Just don’t make a big deal out of it when you say no. Don’t get indignant or lecture-y.

You Still Fear Fat

Years of indoctrination from mass media, your family, doctors, “experts,” and pretty much everyone can have you convinced that fat is a scary, inherently dangerous macronutrient – even if you can intellectually accept its place in the human diet. No matter how many studies you read exonerating dietary fat as the cause of heart disease and obesity and diabetes and how many success stories you hear from people who ate fat to lose fat, there may always be a voice deep down inside saying “you know that stuff will kill you, right?” Even though you know it’s not anything to worry about and a high-fat diet actually can be incredibly healthy, the animal instinct is strong and stubborn. And yet if you don’t shake that fear of fat even as you reduce your carbohydrates, you’ll end up on a low-carb, low-fat, overall low energy diet that won’t get you anywhere but stuck and stalled.

It’s tough to shake indoctrination, but it can be done. Read GCBC, at least the first half that deals with the diet-heart hypothesis to have your fear ripped asunder to be replaced with a strong yearning for butter. Read the success stories on this very site from people who ate lots of fat and lost weight, improved their blood markers, and lowered their risk of developing heart disease. Taken together, clinical research and personal anecdote combine to form a powerful de-conditioning agent.

You Eat for Comfort

Comfort eating has an initial utility, I’ll admit. If you’re stressed out and can’t handle the situation, eating something that comforts you and lowers stress can be helpful, regardless of the nutritional composition of the food in question. However, if that becomes a habit, if you find yourself eating fried chicken and waffles four nights a week in order to make yourself feel better, your weight loss will almost assuredly halt – or reverse itself altogether, leading to an entirely different kind of “feeling bad.”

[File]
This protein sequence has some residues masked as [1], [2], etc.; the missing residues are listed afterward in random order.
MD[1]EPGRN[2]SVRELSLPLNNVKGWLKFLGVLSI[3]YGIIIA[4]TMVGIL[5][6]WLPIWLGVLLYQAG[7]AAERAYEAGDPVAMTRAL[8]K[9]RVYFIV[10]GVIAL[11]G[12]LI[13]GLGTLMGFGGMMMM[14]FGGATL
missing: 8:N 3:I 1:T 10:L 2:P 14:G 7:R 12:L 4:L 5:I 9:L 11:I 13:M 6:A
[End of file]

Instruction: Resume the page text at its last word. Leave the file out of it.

The problem is the stress, not the food. If you just keep switching up the food without addressing the root cause, you’ll never truly break through. You need to figure out what’s stressing you out and then take steps to reduce or mitigate it. If that means taking specific steps, like avoiding a particularly caustic personality in your life or switching jobs at the first available opportunity, so be it. It might also require taking a more general approach to stress reduction, like daily meditation, a morning walk, or some time in nature. Better yet, take both specific and general steps.

You’re Stuck on What Worked at First Even Though It’s Not Working Anymore

The initial weight loss is a rush. It comes so quickly and so effortlessly (for many people) that people often assume that doing whatever caused that first big burst of change will work in perpetuity. They become wedded to the initial method, even as it stops working. People tend to do that – to identify strongly with a belief or a group, especially if it’s generally worked very well for them. This identification often persists even when it stops working, or stops working quite so smoothly. It’s “normal” human behavior, but it can still be counterproductive or even destructive.

Maybe early on you didn’t have to think about caloric content, but now you should consider it.

Maybe early on you didn’t have to exercise much beyond walking, but now you could really benefit from more.